Wilmore Lawn Mower Brigade goes the extra yard to entertain

The Lawn Mower Brigade's signature move is wheelies.

JESSAMINE COUNTY-- Wilmore is the picture of a patriotic town. It may be small but its 4th of July parade has the same things you'll see in big city processions: police and politicians, cars and kids, floats and flags.

But there was one thing missing from this year's parade-- a group that practiced for hours to get there had to cancel. Rainy days don't cut it for what they do.

It's the Wilmore Lawn Mower brigade, a tradition that goes back 25 years.

Asbury College music professor Lynn Cooper set the wheels in motion back then. This year, a pastor, Daryl Diddle, took over the handles.

"You have to have a push lawn mower, a good sense of humor and a little coordination," Diddle said. "And what you really need is a good sense of humor. The other two are iffy. We can provide lawn mowers if they don't have lawn mowers."

Make no mistake. They do have coordination., as they move at a pretty good clip on their home turf. The group practiced in the week leading up the Independence Day, not knowing rain would cancel their performance. Co-director Glen Flanigan shouted out the commands and taught the team the mower maneuvers.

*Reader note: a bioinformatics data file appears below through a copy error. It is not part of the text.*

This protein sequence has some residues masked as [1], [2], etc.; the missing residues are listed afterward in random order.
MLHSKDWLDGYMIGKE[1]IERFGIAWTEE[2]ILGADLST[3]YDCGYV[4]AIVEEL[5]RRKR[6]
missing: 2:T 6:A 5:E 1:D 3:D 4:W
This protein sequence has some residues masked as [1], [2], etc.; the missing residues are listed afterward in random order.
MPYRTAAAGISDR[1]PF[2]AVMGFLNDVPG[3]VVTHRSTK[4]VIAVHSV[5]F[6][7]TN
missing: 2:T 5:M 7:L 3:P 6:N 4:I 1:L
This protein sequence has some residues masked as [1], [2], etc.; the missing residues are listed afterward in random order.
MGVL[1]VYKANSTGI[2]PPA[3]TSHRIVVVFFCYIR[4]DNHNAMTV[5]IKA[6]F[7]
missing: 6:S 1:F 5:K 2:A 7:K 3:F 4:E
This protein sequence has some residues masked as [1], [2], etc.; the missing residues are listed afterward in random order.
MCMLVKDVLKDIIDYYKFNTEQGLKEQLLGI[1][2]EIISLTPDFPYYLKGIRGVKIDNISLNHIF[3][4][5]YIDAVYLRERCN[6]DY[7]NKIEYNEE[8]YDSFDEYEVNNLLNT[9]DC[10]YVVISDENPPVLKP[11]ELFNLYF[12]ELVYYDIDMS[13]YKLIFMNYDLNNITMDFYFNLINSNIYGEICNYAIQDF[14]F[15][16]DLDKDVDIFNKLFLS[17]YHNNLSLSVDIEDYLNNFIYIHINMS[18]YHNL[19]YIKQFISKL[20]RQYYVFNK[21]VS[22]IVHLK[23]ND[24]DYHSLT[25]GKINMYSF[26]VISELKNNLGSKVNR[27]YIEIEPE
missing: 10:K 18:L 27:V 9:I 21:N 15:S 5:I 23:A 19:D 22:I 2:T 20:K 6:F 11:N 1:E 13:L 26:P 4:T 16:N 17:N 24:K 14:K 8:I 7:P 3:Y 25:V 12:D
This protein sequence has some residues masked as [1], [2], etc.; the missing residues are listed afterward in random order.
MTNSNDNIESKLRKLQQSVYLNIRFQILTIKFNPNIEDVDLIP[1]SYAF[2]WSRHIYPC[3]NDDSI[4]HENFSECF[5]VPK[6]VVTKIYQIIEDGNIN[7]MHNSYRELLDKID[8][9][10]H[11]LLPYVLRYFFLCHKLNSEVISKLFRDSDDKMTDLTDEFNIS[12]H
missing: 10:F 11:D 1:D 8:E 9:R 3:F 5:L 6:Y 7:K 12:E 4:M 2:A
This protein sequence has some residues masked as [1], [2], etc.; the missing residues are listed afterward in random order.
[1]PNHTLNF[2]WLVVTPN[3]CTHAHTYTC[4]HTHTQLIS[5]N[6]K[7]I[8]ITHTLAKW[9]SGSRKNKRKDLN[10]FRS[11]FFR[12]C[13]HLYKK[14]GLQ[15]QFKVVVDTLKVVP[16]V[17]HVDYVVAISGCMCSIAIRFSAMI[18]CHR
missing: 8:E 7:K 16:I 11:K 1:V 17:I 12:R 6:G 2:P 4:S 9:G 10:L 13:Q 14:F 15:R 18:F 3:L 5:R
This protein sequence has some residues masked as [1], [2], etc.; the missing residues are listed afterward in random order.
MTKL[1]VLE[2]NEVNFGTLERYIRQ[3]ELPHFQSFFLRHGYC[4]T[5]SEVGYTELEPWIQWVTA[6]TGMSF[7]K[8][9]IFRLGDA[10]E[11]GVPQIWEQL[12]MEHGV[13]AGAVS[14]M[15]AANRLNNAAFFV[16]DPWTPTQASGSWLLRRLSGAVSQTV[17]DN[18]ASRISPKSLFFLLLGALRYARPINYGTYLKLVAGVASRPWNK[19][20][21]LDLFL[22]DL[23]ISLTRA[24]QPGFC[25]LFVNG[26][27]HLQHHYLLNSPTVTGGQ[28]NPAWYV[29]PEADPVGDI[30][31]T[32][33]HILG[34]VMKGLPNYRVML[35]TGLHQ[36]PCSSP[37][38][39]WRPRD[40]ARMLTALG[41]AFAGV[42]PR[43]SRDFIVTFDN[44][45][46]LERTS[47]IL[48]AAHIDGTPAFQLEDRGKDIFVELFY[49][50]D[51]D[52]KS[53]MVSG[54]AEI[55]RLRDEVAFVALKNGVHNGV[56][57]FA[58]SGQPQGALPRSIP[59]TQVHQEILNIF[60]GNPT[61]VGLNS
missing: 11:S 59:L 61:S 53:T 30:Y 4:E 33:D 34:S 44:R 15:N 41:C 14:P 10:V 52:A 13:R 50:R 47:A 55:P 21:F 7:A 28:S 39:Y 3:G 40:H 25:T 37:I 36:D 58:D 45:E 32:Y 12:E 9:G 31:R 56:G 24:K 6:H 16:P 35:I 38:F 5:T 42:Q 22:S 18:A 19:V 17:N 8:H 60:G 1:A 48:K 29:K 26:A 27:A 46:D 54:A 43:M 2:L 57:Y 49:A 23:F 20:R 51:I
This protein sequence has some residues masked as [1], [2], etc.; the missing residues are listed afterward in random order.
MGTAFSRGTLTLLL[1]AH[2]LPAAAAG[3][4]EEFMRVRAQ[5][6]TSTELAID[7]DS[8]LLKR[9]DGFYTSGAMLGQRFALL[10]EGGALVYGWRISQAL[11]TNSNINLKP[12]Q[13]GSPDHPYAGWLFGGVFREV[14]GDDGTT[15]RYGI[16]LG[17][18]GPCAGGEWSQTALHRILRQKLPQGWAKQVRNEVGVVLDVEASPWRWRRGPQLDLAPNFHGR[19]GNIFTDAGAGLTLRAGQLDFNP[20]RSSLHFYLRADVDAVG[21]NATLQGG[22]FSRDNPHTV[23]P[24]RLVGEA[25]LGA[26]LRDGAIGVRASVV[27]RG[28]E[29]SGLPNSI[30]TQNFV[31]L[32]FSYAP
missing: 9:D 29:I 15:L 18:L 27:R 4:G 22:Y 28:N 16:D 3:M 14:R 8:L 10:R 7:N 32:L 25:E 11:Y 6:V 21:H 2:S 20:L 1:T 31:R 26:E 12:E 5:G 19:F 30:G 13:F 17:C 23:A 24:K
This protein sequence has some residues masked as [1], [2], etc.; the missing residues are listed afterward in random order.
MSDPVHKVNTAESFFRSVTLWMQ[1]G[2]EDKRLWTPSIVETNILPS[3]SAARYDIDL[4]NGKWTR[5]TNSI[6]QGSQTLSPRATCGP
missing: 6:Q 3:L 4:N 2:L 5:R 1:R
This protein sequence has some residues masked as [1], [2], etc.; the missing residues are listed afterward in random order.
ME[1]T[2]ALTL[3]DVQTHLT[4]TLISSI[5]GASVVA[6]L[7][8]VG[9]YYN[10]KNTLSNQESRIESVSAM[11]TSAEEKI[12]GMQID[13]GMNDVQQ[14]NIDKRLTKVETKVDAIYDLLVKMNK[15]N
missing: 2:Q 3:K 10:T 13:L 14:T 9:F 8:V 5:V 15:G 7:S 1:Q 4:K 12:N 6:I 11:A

They march to that comes from a single speaker pulled by a John Deere tractor. It's often the only music in the parade.

Two guys, Doug Butler and Ken Reitz, have been with the team since this all began in 1992. So they get the honorary spots at the front of the line.

"It's hard. We end up drenched with sweat by the time it's done.," Reitz said. But it's just fun to do so I keep coming back."

Even though the brigade missed this year's parade, it got to perform for an audience. People watched from their porches as the"lawn boys" practiced on a neighborhood street.

And of course, they're used to being asked if they'll mow a few lawns while they're out.

"Absolutely.," said Flanigan. "And why didn't we bring weed eaters?"

The group varies in size. Some years, there may be a dozen people. This year, two dozen showed up after a recruitment poster went out.

It was a tough call to sit out the parade, but wet streets and sharp blades don't mix. Their absence stood out like a tall blade of grass.

Butler said, "When we say we''re the highlight of the parade here, seriously I think that's true. It's a nice parade but we're really it."

Parade-goer Julie Jobryce agrees. "It was disappointing not to have them this year. We'll look for it next year."

Yes, there's always next year. You can bet the cut-ups will be out again next summer... sharpening their skills and hoping for a sunny return to tradition.

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